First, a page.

Power Mac G4 (MDD): How to bring the internal temperature down

Posted by Pierre Igot in: Macintosh
June 10th, 2005 • 6:07 am

Regular Betalogue readers know that I use a Power Macintosh G4 (MDD) as my main desktop computer and that it has had cooling issues from the very beginning, which played an important role in the G4 noise debacle.

Even with the replacement Power Supply Unit in it, the G4 (MDD) is still a noisy machine and there are still days where I find this noise excessive, especially when warmer temperatures cause the internal fans to switch gears and become noisier than usual.

Betalogue readers also know that, just last week, I had a hard drive failure that forced me to open my machine and take the drive out, in order to help narrow down the problem. (The drive was under warranty and has since been sent to Seagate. I hope I’ll get a replacement soon.)

Well, it turns out that this hard drive failure has led me to discover something about my G4. See, I use Marcel Bresink’s Temperature Monitor to monitor my G4’s internal temperature. Temperature Monitor displays the internal temperature detected by the “CPU B” internal sensor at all times in my menu bar (as well as the temperature detected by one of the internal hard drives when I click on it):

Temperature Monitor in menu bar

Until last week, my internal temperature would typically be between 53 and 56 degrees Celsius. Then I had to take the computer out from under the table where it usually resides, in order to remove the hard drive. I had to unplug everything and, since I wanted to experiment by putting the drive in another drive bay, etc. I put the computer in a more accessible location on the other side of my desk, where I could easily access it during the experimentation.

Much to my surprise, during and after the experimentation, once I had removed the defective hard drive and replaced it with the old IBM drive (inserted in the same location as the defective Seagate) and started using the machine again, I noticed that the internal temperature reported by Temperature Monitor was several degrees lower than before. As you can see in the screen capture above, the temperature is now typically between 50 and 52 degrees.

During the week, I have been using my G4 for the usual mix of tasks, including demanding activities such as GarageBand recording and playback. And the temperature has not gone beyond 52 degrees even once!

Why the sudden change? The weather is the same, the activities are the same, etc. The only explanation is the different physical location of the machine. Instead of being tucked under a table and against a box of stuff, the computer now sits behind my desk, in an empty area where there is obviously better air flow than in the previous location.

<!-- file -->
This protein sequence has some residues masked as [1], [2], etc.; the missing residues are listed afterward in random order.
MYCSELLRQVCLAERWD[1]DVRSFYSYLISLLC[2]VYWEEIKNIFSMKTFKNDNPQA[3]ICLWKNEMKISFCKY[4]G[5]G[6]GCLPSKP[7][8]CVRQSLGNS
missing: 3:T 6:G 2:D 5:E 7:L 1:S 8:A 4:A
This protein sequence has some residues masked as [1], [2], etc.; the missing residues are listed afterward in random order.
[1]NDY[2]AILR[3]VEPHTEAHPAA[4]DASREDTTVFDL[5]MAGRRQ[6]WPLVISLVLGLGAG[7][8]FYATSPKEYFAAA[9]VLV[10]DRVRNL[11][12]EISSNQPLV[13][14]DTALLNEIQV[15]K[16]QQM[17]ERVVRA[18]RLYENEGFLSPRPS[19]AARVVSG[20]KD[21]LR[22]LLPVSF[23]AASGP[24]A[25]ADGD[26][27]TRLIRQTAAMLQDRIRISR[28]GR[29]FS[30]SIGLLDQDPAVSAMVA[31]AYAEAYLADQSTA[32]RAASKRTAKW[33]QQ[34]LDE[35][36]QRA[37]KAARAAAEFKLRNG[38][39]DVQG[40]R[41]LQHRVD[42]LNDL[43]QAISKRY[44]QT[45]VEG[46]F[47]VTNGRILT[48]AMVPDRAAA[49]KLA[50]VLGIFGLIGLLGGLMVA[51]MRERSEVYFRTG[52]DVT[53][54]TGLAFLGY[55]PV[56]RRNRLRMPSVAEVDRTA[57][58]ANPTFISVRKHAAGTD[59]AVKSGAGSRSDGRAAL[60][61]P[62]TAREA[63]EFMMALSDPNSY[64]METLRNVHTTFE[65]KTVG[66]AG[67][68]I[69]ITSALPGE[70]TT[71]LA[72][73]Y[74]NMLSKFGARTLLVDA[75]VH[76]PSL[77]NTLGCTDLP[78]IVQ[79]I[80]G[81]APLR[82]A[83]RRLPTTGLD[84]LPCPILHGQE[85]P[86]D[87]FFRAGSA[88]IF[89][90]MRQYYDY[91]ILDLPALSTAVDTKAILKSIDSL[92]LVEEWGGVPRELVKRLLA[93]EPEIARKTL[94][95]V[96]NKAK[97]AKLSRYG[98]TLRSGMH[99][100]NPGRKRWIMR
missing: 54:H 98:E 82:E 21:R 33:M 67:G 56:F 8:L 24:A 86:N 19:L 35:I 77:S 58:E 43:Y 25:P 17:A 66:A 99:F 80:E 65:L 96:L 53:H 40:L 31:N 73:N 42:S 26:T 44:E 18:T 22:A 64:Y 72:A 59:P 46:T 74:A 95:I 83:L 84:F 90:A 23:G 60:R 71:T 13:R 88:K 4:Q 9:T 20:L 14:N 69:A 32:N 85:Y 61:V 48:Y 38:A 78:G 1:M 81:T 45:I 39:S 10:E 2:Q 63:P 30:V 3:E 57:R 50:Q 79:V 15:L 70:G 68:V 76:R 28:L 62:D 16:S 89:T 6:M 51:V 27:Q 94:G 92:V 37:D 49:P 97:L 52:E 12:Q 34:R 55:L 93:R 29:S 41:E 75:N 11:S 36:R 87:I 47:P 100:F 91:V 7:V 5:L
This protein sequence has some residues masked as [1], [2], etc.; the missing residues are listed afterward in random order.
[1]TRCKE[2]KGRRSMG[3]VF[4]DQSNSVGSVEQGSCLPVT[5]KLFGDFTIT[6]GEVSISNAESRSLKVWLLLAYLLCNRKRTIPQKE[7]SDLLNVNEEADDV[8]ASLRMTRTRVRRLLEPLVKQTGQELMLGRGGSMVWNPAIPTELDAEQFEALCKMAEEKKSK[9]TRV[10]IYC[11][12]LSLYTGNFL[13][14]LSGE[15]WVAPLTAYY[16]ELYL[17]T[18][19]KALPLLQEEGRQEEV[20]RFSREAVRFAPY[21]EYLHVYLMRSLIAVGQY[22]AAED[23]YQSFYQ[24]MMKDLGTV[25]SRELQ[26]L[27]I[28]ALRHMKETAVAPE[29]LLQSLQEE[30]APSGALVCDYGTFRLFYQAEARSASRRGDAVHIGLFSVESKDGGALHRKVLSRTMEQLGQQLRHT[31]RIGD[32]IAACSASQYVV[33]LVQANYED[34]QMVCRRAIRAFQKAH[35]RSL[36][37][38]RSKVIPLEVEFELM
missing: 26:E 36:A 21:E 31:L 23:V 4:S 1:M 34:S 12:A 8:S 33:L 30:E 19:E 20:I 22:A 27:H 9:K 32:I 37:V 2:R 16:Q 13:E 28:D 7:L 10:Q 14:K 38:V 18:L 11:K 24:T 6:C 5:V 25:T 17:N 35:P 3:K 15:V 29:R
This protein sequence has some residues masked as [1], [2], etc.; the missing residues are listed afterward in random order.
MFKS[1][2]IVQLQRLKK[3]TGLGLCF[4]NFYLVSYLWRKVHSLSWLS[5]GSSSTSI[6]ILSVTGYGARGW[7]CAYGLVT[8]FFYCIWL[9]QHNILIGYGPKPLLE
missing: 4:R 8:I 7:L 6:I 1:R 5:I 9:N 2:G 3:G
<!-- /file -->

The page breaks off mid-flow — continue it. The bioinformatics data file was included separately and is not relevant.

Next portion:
And this is a significant difference for me, because this lower average temperature means that the G4 never reaches the level where the fans have to switch gears. Typicall, the threshold is around 55 or 56 degrees. With a temperature that never exceeds 53 degrees, I now have a fairly good comfort zone.

The reason the G4 was tucked under the table was that I thought it helped keep the overall noise level down a bit. But in truth it didn’t make much difference — on the contrary, it obviously contributed to higher average temperatures and, consequently, higher noise levels on occasion.

So if your G4 (MDD) is in a borderline situation like mine, where an increase of 1 or 2 degrees in the internal temperature causes the internal fans to switch gears and become noisier, you might want to consider trying to move the G4 around, just to see if you can find a spot in your room where the average temperature can be brought down by a few degrees.

2 Responses to “Power Mac G4 (MDD): How to bring the internal temperature down”

  1. Pierre Igot says:

    Unfortunately, without access to Apple’s own statistics, it’s really hard for us to tell how prevalent a specific hardware problem might be. Of course, customer service representatives will always reply “No” to such questions :). I even had an Apple engineer telling me once — with a straight face — that there were no problem with the AirPort reception of the TiBook…

    That said, please note that, in the case, the hard drive failure affected a third-party (Seagate) drive, not one of Apple’s own drives.

    I am also starting to think that temperature and humidity are factors that might play a more important role than we think. And of course since each person’s physical environment is different, it’s the kind of thing that it’s not easily reproduced in a lab.

  2. Abbo59 says:


    I just recently bought a PowerBook G4 17″ and I had it for a little over a month and the hard drive burned out all ready. It was still under apples warranty so they fixed it and returned it. I didn’t do too much to the HDD to cause such a failure so soon after purchasing the PowerBook. I have just recently discovered this site and was reading up on yours and other peoples hard drive problems. I also have heard of this happing to other people?s Macs and this has caused some real problems with people.
    When I was on the phone (not a happy person) with apple’s customer service people I was asking if this is a common problem with their machines, there reply was no. I don’t believe this answer now, do to my research on this problem and discovering this isn’t a random instance.
    So, I guess what I?m trying to get at is why hasn’t apple made this an issue that should be addressed right away. I know that it is the responsibility to back up your own work, but I shouldn’t be thinking about a $3,000 machine breaking down on me after little use. If they know about this they should send out an external hard drive and back up software for every machine that they sell.

    Thanks for letting me rant!
    Love the Site.


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